By Tamati Rimene-Sproat || @tamatiRS

Strong women.

It’s a tradition of the East Coast. 

Travel through the region and you’ll see the names of outstanding female ancestors immortalised in meeting houses. 

Many hapū are named after outstanding tīpuna wahine. 

It’s also where women are known to stand and whaikōrero.

So no surprise really that the candidates vying for the Ikaroa-Rāwhiti electorate in 2017 are women.

They are the Labour incumbent, Meka Whaitiri; Māori Party Co-Leader, Marama Fox; and the Greens, Elizabeth Kerekere.

To be fair, the official line from the Greens is that they’re campaigning in the Māori electorates for the party vote only, so Kerekere won’t pose any threat to the profile and presence of Whaitiri and Fox. 

Whaitiri entered Parliament as the MP for Ikaroa-Rāwhiti in 2013, succeeding her former boss and mentor, the late Parekura Horomia. 

In 2014, she retained the seat with a healthy majority of close to 5,000 votes. 

Whaitiri has extensive experience in Māori governance. 

Her experience in that realm has seen her at the vanguard of a campaign against Te Ururoa Flavell’s controversial agenda to reform Māori land law. 

In this parliamentary term, the former national netball representative seems to have found her feet in the rough game of politics. 

But Marama Fox is a real threat to Whaitiri. Remember, Mana is standing aside in Ikaroa-Rāwhiti this election in favour of the Māori party. In 2014, Mana candidate, Te Hamua Nikora got 5,000 votes, Marama Fox, a relative unknown then, got close to 4,000. Combine the Mana Māori numbers and suddenly the game has closed up to less than 700 votes.  

And if crunching those numbers is over-simplifying the contest, then consider this: Marama Fox’s profile is markedly bigger than it was in 2014.

Fox is the Māori party leader co-leader. Her partnership with Te Ururoa Flavell, popularly known as the shark and the fox, seems to work well. 

And she has made her own mark in a short but eventful parliamentary career.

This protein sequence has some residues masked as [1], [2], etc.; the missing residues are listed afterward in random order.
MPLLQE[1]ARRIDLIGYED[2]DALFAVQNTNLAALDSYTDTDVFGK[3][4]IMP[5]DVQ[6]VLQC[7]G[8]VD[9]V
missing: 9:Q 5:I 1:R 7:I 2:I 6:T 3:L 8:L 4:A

She shines in the media spotlight and is equally comfortable in either English or Māori. 

Her background will also appeal to many Ikaroa-Rāwhiti voters. She’s the mother of 9, still does kapa haka, her tāne is a shearer, and she’s worked in Māori education leadership roles. 

So the incumbent from Manutuke faces a real challenge from the co-leader from Wairarapa. Whaitiri may have a 5,000 vote buffer and an improved profile, but Fox can also lay claim to increased appeal.

It might come down to which way the Mana voters go. Which is fitting in a way - Ikaroa-Rāwhiti is all about mana … mana wahine!

(Aired on 25/09): It's a region with bountiful natural resources and a high Māori population. But as Tamati Rimene-Sproat reports, it's also an area blighted by serious social problems.

Ikaroa-Rāwhiti has long been one of Labour’s strongest seats thanks in part to Parekura Horomia’s legacy. Labour candidate Meka Whaitiri is looking to continue Labour’s legacy in the electorate as she battles against Marama Fox and Elizabeth Kerekere.

(Aired on 06/09): Māori Party co-leader Marama Fox is contesting the Ikaroa-Rāwhiti electorate for her party. Although she entered Parliament by virtue of the party vote at the last election, Fox knows only too well that the vagaries of MMP doesn't guarantee a return as a list MP. The charismatic Kahungunu woman is covering the vast expanse of the electorate trying to show voters that she's a politician that walks her talk.